ReBirth Day

About the Author


Angela Leigh Tucker is a North Carolina native.  She has written columns in past editions of the Brain Injury Association of NC’s  publication, Starting Point.  Angela was living and working in New York when she was in a car crash that caused her brain injury.  She lost her husband in that crash.  Some of her journey has involved being back in North Carolina on the road of rehabilitation, contributing to Me Now – Who Next?  The inspiring story of traumatic brain injury recovery, moving back to New York, finding her new partner in life and getting married, and now their journey has them back in North Carolina in the Asheville area.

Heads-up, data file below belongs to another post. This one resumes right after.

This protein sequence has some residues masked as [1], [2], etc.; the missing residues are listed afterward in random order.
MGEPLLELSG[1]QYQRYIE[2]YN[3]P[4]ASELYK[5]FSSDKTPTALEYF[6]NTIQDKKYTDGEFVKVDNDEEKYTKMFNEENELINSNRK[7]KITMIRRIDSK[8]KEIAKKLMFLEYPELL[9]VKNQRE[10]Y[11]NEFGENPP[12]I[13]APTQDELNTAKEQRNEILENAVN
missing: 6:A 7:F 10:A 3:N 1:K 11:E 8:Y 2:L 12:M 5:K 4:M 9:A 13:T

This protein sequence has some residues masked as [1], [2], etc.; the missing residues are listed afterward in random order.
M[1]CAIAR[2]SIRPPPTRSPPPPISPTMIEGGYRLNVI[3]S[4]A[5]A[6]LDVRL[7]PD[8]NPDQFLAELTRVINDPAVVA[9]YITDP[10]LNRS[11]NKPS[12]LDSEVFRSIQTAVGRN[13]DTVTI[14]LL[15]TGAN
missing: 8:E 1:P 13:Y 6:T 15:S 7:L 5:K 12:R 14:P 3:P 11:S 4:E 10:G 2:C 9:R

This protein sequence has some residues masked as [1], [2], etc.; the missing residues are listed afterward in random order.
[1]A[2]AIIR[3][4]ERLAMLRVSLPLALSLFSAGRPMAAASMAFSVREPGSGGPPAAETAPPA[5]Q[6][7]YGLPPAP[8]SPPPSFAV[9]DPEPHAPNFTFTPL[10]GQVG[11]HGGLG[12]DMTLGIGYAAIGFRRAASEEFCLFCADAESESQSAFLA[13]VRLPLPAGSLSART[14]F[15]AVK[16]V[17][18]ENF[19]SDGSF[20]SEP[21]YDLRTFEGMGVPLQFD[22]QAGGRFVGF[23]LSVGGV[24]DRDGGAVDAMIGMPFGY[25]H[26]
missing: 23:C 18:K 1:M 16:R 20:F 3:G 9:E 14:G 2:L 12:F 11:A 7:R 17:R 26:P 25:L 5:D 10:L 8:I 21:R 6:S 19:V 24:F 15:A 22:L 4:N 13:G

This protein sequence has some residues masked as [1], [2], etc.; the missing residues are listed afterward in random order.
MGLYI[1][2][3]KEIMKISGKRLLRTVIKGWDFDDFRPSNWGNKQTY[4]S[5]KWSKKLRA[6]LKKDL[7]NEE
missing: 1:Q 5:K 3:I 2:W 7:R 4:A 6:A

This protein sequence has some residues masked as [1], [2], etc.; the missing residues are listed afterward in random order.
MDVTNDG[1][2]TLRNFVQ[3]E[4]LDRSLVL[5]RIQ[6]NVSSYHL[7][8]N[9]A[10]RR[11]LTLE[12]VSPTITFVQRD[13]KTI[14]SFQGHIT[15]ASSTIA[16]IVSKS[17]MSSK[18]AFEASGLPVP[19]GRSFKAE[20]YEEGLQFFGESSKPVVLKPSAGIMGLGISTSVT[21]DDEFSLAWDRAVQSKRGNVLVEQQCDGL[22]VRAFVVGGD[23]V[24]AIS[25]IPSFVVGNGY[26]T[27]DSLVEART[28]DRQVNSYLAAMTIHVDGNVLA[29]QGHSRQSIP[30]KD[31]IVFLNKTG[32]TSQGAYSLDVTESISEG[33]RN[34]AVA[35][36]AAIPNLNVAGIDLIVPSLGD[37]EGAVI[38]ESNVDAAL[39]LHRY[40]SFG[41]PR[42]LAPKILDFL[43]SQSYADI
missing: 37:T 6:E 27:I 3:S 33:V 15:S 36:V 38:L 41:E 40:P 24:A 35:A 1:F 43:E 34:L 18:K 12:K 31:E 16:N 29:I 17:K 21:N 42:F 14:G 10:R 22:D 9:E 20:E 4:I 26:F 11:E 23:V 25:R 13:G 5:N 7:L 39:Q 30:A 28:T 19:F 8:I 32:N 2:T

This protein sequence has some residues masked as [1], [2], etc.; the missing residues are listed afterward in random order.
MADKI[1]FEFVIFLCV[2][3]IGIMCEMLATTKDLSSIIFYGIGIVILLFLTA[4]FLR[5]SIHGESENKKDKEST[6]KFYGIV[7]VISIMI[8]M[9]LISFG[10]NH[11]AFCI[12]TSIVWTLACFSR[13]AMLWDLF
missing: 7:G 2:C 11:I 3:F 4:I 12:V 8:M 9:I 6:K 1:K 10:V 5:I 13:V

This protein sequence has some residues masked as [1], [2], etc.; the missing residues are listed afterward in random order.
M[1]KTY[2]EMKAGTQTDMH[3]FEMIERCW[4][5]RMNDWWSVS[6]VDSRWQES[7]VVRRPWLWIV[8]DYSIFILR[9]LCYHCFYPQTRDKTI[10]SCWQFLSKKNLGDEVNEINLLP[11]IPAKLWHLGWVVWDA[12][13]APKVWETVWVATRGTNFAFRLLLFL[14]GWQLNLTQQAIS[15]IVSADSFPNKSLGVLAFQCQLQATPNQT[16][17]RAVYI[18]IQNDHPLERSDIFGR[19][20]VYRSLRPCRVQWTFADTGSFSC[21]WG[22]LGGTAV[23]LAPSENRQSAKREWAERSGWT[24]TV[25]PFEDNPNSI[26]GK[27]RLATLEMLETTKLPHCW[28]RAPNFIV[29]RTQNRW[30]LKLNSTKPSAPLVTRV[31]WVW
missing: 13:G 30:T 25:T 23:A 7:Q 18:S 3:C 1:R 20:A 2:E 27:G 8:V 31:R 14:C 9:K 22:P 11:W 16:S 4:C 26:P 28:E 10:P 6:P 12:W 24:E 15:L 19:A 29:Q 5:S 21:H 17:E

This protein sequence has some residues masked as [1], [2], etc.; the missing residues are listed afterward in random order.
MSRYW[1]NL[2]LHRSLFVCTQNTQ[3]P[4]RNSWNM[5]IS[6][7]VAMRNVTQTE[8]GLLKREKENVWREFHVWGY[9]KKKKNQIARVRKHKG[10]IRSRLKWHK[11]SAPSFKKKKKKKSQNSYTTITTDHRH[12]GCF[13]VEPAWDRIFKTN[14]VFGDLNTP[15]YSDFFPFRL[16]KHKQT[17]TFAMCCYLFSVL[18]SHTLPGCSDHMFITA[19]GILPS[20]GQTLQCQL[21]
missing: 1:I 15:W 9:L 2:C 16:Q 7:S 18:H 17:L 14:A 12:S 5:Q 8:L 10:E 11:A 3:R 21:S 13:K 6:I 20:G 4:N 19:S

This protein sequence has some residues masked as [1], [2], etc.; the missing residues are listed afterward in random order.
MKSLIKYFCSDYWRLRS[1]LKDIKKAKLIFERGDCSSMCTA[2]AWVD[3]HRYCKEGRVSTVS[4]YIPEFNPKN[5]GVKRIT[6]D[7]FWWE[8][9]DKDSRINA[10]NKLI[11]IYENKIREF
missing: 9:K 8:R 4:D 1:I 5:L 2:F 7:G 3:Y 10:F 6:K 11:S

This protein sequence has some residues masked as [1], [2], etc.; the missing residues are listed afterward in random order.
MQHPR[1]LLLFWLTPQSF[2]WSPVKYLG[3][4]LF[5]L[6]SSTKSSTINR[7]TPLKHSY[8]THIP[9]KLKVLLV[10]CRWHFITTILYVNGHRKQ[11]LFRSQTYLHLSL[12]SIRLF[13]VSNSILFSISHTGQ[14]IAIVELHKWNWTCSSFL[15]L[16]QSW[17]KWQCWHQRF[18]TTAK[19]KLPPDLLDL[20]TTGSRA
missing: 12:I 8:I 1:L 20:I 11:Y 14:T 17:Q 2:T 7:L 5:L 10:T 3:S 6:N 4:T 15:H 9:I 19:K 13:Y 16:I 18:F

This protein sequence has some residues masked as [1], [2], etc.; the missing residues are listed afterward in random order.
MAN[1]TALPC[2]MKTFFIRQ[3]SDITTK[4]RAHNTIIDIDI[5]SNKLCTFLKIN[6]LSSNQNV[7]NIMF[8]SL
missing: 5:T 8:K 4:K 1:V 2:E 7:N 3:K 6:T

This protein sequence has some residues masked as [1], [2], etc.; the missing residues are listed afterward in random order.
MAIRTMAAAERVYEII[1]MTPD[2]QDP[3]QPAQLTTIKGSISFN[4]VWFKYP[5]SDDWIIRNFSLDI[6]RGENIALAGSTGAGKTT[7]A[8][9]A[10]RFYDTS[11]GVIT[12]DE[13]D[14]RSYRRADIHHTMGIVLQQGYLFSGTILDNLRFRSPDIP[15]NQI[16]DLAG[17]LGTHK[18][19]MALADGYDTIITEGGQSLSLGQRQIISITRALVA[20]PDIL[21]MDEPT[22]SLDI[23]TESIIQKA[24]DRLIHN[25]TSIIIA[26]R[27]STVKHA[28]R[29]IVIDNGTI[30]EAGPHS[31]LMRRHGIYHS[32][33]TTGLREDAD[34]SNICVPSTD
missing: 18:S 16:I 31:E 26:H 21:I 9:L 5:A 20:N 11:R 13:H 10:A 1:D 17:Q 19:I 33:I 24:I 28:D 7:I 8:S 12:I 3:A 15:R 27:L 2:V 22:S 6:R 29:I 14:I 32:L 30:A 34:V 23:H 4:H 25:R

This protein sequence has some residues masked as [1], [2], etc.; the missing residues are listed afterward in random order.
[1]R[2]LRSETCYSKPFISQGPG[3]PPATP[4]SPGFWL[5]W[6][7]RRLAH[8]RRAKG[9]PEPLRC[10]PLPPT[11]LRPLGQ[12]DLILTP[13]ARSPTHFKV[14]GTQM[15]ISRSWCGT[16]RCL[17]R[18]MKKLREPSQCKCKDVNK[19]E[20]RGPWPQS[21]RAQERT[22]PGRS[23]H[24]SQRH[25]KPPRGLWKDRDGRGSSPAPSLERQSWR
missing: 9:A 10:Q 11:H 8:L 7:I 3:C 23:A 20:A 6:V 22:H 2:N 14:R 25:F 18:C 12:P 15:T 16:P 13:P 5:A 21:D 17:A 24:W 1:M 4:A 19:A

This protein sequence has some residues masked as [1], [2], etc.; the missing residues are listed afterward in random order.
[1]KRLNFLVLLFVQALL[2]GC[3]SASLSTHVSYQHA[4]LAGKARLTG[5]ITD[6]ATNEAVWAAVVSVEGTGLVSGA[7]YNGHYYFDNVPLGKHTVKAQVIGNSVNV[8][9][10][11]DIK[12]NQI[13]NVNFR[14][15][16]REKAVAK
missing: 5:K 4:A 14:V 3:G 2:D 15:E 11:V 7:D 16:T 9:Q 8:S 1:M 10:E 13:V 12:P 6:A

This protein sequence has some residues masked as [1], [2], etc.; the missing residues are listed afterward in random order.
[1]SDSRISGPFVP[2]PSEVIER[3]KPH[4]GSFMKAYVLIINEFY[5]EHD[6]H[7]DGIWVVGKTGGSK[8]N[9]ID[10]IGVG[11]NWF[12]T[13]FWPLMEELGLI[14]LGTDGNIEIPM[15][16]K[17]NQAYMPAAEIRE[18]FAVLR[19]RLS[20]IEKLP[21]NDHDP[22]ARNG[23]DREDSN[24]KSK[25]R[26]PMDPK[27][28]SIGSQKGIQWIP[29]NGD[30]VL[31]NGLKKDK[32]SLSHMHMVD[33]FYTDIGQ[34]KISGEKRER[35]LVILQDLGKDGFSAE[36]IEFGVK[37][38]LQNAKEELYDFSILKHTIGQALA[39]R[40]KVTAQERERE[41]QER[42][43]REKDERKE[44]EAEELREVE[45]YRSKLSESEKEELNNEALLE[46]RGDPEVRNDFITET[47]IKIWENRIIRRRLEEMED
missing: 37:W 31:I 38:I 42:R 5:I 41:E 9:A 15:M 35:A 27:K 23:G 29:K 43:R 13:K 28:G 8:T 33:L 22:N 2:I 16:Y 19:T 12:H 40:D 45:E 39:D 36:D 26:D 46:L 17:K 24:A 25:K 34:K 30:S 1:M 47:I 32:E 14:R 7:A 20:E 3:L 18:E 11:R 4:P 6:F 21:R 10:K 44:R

Happy ReBirthday to You!


noun: RebirthDay; plural noun: ReBirthDays a transformative event that creates one’s second chance at life

“The date of a life-changing car crash”

I imagine most of you have faced a significant life challenge somewhere along the way… whether it was job loss, breakup, divorce, financial troubles, or medical challenges.  Take a moment to consider what that experience may be for you.  Now I invite you to rethink that date as a pivotal turning point in your life or as your “ReBirthDay”.  After all, it’s made you who you are today.